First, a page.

Management charge (leasehold property).. 0
    Council tax............................. 120
    Electricity............................. 30
    Gas..................................... 60
    Oil..................................... 0
    Water rates............................. 0
    Telephone (land line)................... 35
    Mobile phone............................ 40
    TV Licence.............................. 0
    Satellite/Cable TV...................... 0
    Internet Services....................... 25
    Groceries etc. ......................... 300
    Clothing................................ 30
    Petrol/diesel........................... 200
    Road tax................................ 10
    Car Insurance........................... 25
    Car maintenance (including MOT)......... 30
    Car parking............................. 0
    Other travel............................ 0
    Childcare/nursery....................... 200
    Other child related expenses............ 0
    Medical (prescriptions, dentist etc).... 0
    Pet insurance/vet bills................. 0
    Buildings insurance..................... 15
    Contents insurance...................... 15
    Life assurance ......................... 38
    Other insurance......................... 0
    Presents (birthday, christmas etc)...... 50
    Haircuts................................ 10
    Entertainment........................... 250
    Holiday................................. 0
    Emergency fund.......................... 0
    Total monthly expenses.................. 2180.2



    Assets

    Cash.................................... 0
    House value (Gross)..................... 205000
    Shares and bonds........................ 0
    Car(s).................................. 12000
    Other assets............................ 0
    Total Assets............................ 217000



    Secured & HP Debts

    Description....................Debt......Monthly.. .APR
    Mortgage...................... 71500....(518.2)....1.95
    Hire Purchase (HP) debt ...... 12000....(179)......6.9
    Total secured & HP debts...... 83500.....-.........-


    Unsecured Debts
    Description....................Debt......Monthly.. .APR
    credit card 1..................10500.....260.......18.9
    credit card 2..................3000......65........0
    credit card 3..................4800......50........0
    hmrc...........................1300......131...... .0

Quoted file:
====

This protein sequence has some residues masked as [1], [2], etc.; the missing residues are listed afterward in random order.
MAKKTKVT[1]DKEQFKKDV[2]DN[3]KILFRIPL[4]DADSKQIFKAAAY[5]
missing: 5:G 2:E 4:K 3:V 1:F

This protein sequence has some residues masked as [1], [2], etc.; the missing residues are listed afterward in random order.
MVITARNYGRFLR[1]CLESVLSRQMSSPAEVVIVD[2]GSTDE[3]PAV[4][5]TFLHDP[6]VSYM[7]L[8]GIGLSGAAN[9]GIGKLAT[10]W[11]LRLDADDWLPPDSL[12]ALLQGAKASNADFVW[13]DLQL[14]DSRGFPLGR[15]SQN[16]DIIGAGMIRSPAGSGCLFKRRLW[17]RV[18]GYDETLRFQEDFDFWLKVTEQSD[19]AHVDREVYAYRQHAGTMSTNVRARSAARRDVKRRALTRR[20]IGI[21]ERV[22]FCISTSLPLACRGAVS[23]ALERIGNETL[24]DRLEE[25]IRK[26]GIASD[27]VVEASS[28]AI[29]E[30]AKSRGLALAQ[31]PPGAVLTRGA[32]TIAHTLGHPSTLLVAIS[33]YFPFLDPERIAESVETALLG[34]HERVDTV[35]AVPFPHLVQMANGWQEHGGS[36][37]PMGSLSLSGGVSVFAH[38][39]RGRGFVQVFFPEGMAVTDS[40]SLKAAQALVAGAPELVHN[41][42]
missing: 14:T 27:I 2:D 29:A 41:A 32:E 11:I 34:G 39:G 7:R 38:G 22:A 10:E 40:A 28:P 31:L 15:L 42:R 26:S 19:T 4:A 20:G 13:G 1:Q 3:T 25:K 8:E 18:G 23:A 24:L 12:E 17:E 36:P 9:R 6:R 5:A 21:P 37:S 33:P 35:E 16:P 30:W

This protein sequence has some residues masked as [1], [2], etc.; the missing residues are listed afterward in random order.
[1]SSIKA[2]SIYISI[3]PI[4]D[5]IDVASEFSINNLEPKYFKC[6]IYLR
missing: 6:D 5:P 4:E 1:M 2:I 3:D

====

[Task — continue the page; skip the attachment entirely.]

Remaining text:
tesco CC.......................4600......140.......16.9
    barclaycard....................7000......195...... .0
    mbna...........................5000......120...... .19.9
    loan ( Halifax)................17250.....345.......7.9
    loan (creattion)...............9000......248.......9.9
    Total unsecured debts..........62450.....1554......-



    Monthly Budget Summary

    Total monthly income.................... 4,897.8
    Expenses (including HP & secured debts). 2,180.2
    Available for debt repayments........... 2,717.6
    Monthly UNsecured debt repayments....... 1,554
    Amount left after debt repayments....... 1,163.6


    Personal Balance Sheet Summary
    Total assets (things you own)........... 217,000
    Total HP & Secured debt................. -83,500
    Total Unsecured debt.................... -62,450
    Net Assets.............................. 71,050
  • archived user
    • #6
    • 9th Apr 18, 12:06 PM
    • #6
    • 9th Apr 18, 12:06 PM
    Welcome - sounds like you are at the start of a great journey to getting this sorted.

    At the moment your SOA has nothing in it for emergency fund - read about the £17K, but in the meantime I think you should prioritise putting the "spare money" into the EF - perhaps with setting an extra £5 on top of each minimum payment for your CC' as this will help with your credit score as you are paying over minimums and hopefully help to attract you some 0% BT deals)
    Then in a couple of months you will have £2K in the EF, and if the £17K comes in you could then throw that £2K at one of your debt (prioritising your highest interest ones first)

    Saving cash into your EF rather than off the debt will also help manage if your SOA is actually right as it usually takes a few months to iron things out?